Recognizing Five Years of Virginia Flagger Follies

Five years later and the Confederate Memorial Chapel – where it all started – is still without a battle flag. In fact, we can go down a list that includes protests against the Museum of the Confederacy at Appomattox, Washington & Lee University, the Virginia Sesquicentennial Commission as well as the cities of Lexington, Danville, Charlottesville and Alexandria and not find a single victory.

It’s hard to know what they are celebrating other than the large battle flags flying along Virginia highways, which they have always had the right to organize. Along the way, however, the Flaggers have offered the general public with a good deal of entertainment and concern for those who care to look.

For my latest piece at The Daily Beast I explore some of the partnerships formed by Susan Hathaway and the Flaggers and what this tells us about their stated goal to “Restore the Honor.”

Click here for my other essay at TDB.

This piece just scratches the surface of the backstory of the Virginia Flaggers. You can read more at the following blogs: Dead Confederates, Crossroads, and Restoring the Honor.

Searching for Black Confederates: The Civil War’s Most Persistent Myth

“Levin’s study is the first of its kind to blueprint and then debunk the mythology of enslaved African Americans who allegedly served voluntarily in behalf of the Confederacy.”–Journal of Southern History

Purchase your copy today!

5 comments… add one
  • chancery Sep 26, 2016 @ 22:00

    There’s a conspicuous typo in the headline: five, not fives.
    No need to post this comment.

  • Andy Hall Sep 21, 2016 @ 17:31

    From the article:

    “In 2012 the Flaggers were photographed parading with Matthew Heimbach.”

    Heimbach’s relationship with the Flaggers, along with other heritage groups, was considerably more substantial than that. He was not merely photographed with them; that was their explanation when they were first called out on it. He actively protested with them on more than one occasion and appears with them both on video and in numerous still images. When he received a major award from the Sons of Confederate Veterans national organization in 2012, the Virginia Flaggers put out a formal statement recognizing him and several other recipients as one “of our own Va Flaggers.” Even after his involvement with the Flaggers had been highlighted, they publicly invited him to one of their big, annual shindigs. They were perfectly happy working with Matt Heimbach and having him in their ranks (literally), and only begin denying any connection with him when his relationship with them became a public embarrassment. It was actually rather funny at the time to listen to the story change — first he had supposedly just happened by and posed for a picture with them, then when video of him marching in the parade with them appeared, then it was supposedly just that one time, then pictures from another event turned up, and — well, you get the idea. And while it is true that Heimbach is much more infamous now, in 2016, than he was back in 2012 or 2013, he was already making a name for himself even then as an undergraduate student at Towson University, scrawling “White Pride” graffiti around campus and organizing protests calling for the hanging of Nelson Mandela in South Africa. He was a known quantity even then, when Hathaway & Co. Where bragging on him as one “of our own Va Flaggers.”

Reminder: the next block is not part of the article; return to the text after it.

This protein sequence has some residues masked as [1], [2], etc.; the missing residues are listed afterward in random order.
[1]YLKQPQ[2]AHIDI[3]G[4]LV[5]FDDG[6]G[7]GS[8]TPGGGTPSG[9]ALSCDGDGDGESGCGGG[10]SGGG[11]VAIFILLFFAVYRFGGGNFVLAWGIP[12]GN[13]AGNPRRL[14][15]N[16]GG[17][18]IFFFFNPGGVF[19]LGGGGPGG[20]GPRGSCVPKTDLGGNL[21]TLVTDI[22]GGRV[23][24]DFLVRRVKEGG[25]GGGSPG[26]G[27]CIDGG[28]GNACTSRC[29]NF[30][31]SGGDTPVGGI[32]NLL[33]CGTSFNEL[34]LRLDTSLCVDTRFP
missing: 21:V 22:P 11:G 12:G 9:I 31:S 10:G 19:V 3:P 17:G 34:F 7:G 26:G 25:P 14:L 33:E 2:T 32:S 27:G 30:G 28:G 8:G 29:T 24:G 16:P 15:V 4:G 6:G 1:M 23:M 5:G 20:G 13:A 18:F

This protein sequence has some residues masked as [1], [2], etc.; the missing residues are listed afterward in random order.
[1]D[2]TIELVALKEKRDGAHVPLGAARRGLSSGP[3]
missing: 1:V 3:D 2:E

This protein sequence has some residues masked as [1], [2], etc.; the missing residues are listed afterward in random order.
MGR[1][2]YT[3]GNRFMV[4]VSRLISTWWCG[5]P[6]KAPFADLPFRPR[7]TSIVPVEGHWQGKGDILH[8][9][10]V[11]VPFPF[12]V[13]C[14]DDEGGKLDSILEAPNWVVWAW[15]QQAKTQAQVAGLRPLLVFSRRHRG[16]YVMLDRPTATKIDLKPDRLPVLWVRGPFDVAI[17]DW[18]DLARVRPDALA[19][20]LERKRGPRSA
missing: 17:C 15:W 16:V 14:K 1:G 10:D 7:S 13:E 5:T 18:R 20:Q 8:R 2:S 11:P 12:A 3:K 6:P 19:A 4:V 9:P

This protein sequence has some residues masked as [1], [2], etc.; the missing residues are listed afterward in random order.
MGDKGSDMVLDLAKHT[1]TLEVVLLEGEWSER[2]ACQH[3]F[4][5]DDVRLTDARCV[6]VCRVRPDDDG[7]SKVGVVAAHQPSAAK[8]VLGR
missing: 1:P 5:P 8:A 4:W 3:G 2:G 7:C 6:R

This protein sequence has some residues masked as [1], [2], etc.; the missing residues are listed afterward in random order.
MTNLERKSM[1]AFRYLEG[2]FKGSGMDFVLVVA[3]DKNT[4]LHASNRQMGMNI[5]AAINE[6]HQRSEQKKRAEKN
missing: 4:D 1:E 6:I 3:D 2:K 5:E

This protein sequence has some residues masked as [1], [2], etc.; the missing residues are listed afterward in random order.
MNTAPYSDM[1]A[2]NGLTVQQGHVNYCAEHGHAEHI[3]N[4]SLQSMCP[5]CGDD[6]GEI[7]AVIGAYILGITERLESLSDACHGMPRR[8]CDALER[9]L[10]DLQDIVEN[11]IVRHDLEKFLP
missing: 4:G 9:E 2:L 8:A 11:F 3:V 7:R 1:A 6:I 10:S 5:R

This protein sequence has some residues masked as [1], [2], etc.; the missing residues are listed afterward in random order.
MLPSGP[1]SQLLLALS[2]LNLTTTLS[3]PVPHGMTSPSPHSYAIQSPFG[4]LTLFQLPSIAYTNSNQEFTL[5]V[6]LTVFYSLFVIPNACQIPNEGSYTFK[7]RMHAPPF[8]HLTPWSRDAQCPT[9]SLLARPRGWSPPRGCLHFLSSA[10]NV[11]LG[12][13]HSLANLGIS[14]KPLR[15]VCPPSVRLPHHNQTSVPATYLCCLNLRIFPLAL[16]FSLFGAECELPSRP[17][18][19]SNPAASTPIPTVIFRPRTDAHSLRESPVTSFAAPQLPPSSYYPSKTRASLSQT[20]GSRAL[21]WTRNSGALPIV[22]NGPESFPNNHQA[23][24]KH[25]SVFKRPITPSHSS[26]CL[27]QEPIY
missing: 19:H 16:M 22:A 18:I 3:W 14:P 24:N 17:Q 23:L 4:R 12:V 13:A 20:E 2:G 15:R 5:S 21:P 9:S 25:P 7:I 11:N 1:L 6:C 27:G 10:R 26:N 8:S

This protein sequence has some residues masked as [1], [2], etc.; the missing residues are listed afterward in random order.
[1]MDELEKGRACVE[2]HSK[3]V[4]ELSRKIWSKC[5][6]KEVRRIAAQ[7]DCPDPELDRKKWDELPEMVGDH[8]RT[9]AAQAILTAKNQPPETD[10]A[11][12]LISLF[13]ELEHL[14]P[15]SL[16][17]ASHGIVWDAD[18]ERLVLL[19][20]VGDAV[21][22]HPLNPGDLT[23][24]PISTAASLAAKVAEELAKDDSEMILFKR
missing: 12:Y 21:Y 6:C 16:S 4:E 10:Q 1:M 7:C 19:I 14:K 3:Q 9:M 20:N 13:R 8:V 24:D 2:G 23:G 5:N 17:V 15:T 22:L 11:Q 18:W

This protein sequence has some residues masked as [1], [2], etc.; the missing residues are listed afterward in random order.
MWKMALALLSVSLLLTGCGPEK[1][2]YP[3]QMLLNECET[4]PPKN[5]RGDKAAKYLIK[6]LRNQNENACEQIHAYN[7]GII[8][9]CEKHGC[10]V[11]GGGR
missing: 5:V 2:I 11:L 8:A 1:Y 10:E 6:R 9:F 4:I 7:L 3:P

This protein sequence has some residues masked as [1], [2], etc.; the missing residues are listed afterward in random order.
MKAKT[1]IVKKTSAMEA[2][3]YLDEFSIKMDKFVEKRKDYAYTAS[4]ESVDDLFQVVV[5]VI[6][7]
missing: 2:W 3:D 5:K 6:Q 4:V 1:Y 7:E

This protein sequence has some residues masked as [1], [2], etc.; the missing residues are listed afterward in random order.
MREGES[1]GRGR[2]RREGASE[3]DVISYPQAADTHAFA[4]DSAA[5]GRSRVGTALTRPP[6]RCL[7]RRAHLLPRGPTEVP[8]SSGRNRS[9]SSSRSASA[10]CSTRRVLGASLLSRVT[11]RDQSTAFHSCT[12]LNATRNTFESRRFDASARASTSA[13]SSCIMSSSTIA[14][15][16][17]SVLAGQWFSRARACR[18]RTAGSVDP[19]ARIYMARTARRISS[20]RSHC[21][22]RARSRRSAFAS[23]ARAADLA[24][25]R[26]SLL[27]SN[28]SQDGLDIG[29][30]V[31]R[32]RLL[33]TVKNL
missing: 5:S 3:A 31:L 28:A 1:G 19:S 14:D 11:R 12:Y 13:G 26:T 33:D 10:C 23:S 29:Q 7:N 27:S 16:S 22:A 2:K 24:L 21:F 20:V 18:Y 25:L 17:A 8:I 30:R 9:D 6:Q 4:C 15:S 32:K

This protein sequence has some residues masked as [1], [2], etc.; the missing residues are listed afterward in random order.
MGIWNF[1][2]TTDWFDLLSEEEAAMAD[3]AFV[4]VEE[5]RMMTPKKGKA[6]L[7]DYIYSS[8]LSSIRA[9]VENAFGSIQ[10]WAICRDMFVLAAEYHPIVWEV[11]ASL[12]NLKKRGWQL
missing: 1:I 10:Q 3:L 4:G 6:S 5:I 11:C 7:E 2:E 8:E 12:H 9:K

• Kevin Levin Sep 21, 2016 @ 17:42

      Thanks, Andy. I was hoping people would begin to help to fill out the picture. Admittedly, I only scratched the surface of Flaggers partnerships and membership.

      • Andy Hall Sep 21, 2016 @ 18:28

        Some of the blame for that can be laid at the feet of Kirk Lyons, who some years back successfully lobbied to have the SCV accept former klansmen as members. This occurred during the takeover of the group by a cadre of “hardliners” including Lyons and Ron Wilson, who is now a long-term guest of the Federal Bureau of Prisons for running the largest Ponzi scheme in South Carolina history. Lyons spent the first decade or more of his career immersed, personally and professionally, in a variety of white nationalist causes, until moving to North Carolina and reinventing himself as a legal advocate for Confederate heritage groups. The more you look at him, and them, the more you realize that’s not much of a stretch.

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